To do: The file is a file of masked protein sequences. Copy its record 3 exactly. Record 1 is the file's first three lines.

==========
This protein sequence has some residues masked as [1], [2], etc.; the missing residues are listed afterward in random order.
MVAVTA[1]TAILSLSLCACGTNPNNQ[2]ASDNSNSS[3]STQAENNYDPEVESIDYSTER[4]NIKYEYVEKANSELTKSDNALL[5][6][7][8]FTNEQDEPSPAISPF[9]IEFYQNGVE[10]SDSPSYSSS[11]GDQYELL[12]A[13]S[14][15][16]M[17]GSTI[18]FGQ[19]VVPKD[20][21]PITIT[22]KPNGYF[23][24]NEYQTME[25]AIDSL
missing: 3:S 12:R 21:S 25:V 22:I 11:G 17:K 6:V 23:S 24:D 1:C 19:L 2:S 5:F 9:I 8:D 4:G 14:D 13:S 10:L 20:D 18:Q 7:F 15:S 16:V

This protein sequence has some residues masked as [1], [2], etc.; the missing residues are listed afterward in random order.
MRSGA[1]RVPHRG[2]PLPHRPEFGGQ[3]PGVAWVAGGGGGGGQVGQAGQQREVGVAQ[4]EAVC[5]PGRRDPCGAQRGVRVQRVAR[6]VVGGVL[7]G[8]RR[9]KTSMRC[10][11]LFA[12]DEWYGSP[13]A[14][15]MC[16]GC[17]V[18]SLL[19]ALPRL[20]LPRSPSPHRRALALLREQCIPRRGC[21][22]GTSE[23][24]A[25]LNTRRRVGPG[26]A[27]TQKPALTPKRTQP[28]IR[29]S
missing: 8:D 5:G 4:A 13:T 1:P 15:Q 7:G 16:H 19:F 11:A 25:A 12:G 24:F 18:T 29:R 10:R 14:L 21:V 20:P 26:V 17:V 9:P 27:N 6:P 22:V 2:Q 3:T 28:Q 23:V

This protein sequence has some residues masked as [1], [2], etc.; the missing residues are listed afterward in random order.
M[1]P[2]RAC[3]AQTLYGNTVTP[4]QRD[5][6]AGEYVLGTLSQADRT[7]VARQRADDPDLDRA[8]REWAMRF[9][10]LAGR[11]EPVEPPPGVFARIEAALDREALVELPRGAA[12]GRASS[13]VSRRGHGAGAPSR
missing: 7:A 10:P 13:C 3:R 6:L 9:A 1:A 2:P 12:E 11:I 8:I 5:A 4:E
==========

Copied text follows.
This protein sequence has some residues masked as [1], [2], etc.; the missing residues are listed afterward in random order.
M[1]P[2]RAC[3]AQTLYGNTVTP[4]QRD[5][6]AGEYVLGTLSQADRT[7]VARQRADDPDLDRA[8]REWAMRF[9][10]LAGR[11]EPVEPPPGVFARIEAALDREALVELPRGAA[12]GRASS[13]VSRRGHGAGAPSR
missing: 7:A 10:P 13:C 3:R 6:L 9:A 1:A 2:P 12:E 11:I 8:I 5:A 4:E